Thanksgiving 2022 is less than a week away, and it’s time to talk turkey. There is a turkey shortage right now, and turkey prices have jumped in a rather “fowl” manner.
But is all of this really that surprising? After all, since early 2020, there’s been a shortage of, well, seemingly practically everything from toilet paper to face masks to flour to kettlebells to condoms. Plus, this whole inflation thing that’s been like a kettlebell to the proverbial groin of the U.S. since late 2021 has had prices of seemingly practically everything go up and up. Then there’s been the whole avian influenza virus outbreak thing that’s been giving the U.S. the bird, the bird flu that is, removing many, many turkeys from the Thanksgiving supply. All of this doesn’t quite paint a “winging” picture for the upcoming turkey-based or perhaps turkey-basted Holiday.
If you do want to eat a traditional Thanksgiving dinner this Thursday, November 24, be prepared to spend around 20% more than you did last year, according to a survey from AFBF, which stands for America’s Farm Bureau Federation and not “avian flu’s best friend.” The AFBF survey found that the average price of a 16-pound turkey has jumped from $23.88 last year to $28.96 at present, a leap of over 20%. Data from the U.S. Department of Agriculture (USDA) paint a similar picture with prices increasing by as high as 28%, depending on the size, form, and presentation of the turkey.
Rising turkey prices isn’t the only thing that’s going to make you turn over in your gravy. Thanksgiving is not just all about the baste. Other food items are involved, and the AFBF survey showed that prices of these items have risen as well. The average price for 30 ounces of pumpkin pie mix have gone up from $3.64 in 2021 to $4.28 in 2022, which along with increases in the average prices of two pie shells ($2.91 to $3.68), a gallon of whole milk ($3.30 to $3.84), and a half-pint of whipped cream ($1.78 to $2.24) may put you more in a pie hole financially. Bread prices have been on a bad roll too with the average price of a dozen rolls up from $3.05 to $3.73. The $2.29 to $3.88 jump in average prices for 14 ounces of cubed stuffing may help knock the stuffing out of your wallet as well. Then there’s the not-so-sweet $3.56 to $3.96 rise in average prices for three pounds of sweet potatoes. Hmm, does this kind of make you want to try the intermittent fasting thing this coming Thursday?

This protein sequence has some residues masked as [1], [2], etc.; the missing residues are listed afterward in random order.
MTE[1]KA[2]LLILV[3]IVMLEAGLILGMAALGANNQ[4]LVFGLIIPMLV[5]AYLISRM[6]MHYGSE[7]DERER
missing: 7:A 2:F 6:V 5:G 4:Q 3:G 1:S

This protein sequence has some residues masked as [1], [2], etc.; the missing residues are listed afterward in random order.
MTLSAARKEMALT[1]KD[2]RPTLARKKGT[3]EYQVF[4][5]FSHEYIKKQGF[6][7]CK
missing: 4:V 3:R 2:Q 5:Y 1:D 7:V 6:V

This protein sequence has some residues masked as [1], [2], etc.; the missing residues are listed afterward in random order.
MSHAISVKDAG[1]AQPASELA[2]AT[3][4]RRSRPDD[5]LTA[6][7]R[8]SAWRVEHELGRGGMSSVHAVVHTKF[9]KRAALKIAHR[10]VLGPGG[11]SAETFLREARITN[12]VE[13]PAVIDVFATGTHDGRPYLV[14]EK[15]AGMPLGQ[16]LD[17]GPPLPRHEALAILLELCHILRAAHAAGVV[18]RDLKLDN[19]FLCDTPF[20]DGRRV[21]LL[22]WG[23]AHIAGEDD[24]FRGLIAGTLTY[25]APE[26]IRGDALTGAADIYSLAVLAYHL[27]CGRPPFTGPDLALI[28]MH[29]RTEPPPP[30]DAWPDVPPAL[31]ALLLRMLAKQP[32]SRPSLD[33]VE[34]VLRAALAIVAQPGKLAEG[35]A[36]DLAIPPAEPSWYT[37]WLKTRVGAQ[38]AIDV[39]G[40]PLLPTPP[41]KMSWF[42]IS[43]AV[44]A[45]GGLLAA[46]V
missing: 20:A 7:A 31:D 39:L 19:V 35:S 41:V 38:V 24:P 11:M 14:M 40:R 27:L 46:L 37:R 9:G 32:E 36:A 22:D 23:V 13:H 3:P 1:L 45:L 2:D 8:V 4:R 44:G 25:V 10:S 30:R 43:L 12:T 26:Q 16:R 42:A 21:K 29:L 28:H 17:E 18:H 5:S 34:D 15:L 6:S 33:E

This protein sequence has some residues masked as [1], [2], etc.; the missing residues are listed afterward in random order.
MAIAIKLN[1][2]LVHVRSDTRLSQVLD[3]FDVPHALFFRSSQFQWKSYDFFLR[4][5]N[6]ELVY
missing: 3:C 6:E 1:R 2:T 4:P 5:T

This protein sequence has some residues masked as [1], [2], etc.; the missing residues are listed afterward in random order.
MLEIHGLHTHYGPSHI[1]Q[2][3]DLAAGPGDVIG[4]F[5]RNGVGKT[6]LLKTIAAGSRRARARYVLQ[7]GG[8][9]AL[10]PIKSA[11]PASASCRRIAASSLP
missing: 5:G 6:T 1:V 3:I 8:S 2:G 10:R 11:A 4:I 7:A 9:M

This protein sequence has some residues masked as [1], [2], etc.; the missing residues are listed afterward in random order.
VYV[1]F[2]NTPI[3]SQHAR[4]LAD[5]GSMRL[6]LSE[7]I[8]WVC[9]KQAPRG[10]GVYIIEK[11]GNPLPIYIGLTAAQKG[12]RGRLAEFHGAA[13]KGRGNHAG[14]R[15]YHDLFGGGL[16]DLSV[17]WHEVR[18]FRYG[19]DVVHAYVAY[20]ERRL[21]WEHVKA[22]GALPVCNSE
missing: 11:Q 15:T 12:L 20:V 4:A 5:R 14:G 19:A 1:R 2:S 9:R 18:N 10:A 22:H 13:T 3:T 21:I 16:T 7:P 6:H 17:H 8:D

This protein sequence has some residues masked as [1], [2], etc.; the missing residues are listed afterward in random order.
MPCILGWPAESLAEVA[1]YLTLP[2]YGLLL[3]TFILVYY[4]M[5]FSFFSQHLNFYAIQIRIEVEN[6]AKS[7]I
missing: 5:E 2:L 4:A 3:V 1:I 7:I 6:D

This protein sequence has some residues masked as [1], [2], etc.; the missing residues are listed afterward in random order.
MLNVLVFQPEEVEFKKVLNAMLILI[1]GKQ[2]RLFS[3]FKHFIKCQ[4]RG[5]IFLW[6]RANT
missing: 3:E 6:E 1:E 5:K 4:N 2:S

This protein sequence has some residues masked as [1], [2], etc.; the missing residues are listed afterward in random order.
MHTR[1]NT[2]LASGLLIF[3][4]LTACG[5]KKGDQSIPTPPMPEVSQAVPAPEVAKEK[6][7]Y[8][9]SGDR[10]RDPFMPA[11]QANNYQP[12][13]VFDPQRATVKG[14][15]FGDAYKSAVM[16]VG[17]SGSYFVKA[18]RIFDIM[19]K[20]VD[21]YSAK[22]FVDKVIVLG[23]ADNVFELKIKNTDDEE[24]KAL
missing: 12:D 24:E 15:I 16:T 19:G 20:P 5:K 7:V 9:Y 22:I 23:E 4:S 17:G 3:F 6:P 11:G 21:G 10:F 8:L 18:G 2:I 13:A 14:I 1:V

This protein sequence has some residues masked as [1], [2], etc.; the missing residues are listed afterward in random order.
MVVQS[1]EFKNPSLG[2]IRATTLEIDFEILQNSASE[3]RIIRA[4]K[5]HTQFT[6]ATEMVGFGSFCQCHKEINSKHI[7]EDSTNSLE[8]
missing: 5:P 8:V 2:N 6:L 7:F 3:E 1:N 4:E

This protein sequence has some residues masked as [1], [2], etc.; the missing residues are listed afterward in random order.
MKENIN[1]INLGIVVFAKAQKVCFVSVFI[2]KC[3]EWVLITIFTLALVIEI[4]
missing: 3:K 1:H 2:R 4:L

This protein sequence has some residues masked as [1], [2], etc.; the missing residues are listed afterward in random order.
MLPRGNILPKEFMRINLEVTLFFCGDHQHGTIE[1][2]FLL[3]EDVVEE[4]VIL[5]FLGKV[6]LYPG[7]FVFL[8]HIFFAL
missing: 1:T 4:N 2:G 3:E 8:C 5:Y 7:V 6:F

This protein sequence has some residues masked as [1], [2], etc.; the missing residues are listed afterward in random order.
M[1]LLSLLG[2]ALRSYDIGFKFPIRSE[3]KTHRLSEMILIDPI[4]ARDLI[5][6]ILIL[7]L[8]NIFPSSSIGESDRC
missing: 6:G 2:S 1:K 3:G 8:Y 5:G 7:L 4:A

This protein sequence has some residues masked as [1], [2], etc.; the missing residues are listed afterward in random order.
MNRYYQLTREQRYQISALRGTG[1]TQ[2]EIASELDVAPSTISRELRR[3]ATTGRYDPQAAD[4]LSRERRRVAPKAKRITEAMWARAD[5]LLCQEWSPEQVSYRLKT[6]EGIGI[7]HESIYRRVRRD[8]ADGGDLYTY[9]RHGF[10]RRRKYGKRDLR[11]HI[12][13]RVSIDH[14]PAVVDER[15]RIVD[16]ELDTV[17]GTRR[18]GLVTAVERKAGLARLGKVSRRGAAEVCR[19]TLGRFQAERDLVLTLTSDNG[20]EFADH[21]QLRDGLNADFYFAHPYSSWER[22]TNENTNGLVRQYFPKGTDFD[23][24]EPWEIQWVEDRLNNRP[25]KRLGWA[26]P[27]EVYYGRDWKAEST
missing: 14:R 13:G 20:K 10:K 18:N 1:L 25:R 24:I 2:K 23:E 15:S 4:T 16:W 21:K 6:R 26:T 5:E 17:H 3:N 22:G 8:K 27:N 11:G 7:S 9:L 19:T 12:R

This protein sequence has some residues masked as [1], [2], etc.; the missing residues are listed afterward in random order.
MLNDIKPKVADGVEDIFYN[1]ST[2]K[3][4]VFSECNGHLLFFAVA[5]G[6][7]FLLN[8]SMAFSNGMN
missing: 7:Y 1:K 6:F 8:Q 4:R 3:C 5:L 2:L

A big part of the problem has been the spread of the H1N5 avian influenza virus, which has devastated the supply of many farm-raised birds, including turkeys. As of November 18, a total of 620 outbreaks over 46 states in the U.S. over the course of 2022 has left 50,444,060 birds dead, either directly from the virus or the culling of birds who may have been exposed to the virus, according to data from the Centers for Disease Control and Prevention (CDC). Such numbers are flying perilously close to the 50.5 million birds that perished during the 2015 bird flu outbreaks in the U.S. In fact, the death toll for those with beaks will likely soon surpass the 2015 high-water mark because this avian influenza A hasn’t yet said, “Aaay, I’m going to stop spreading now.”
Inflation has also helped gobble up the turkey supply. Rising animal feed prices have made it more costly for farmers to raise many different animals including turkeys. Higher costs have led to fewer turkeys being raised this year, which in turn has further exacerbated the turkey shortage. Turkeys aren’t like Liz Truss and lettuce memes either. You can’t produce them instantaneously. It typically takes four to seven months to raise turkeys or about 2.5 to 4 times the time Truss was Prime Minister of the U.K.
So be prepared to loosen your wallet along with your belt this Thanksgiving. Also try to remain flexible and consider alternatives like other types of meat or tofu shaped like a turkey just in case you can’t get the turkey that you originally wanted.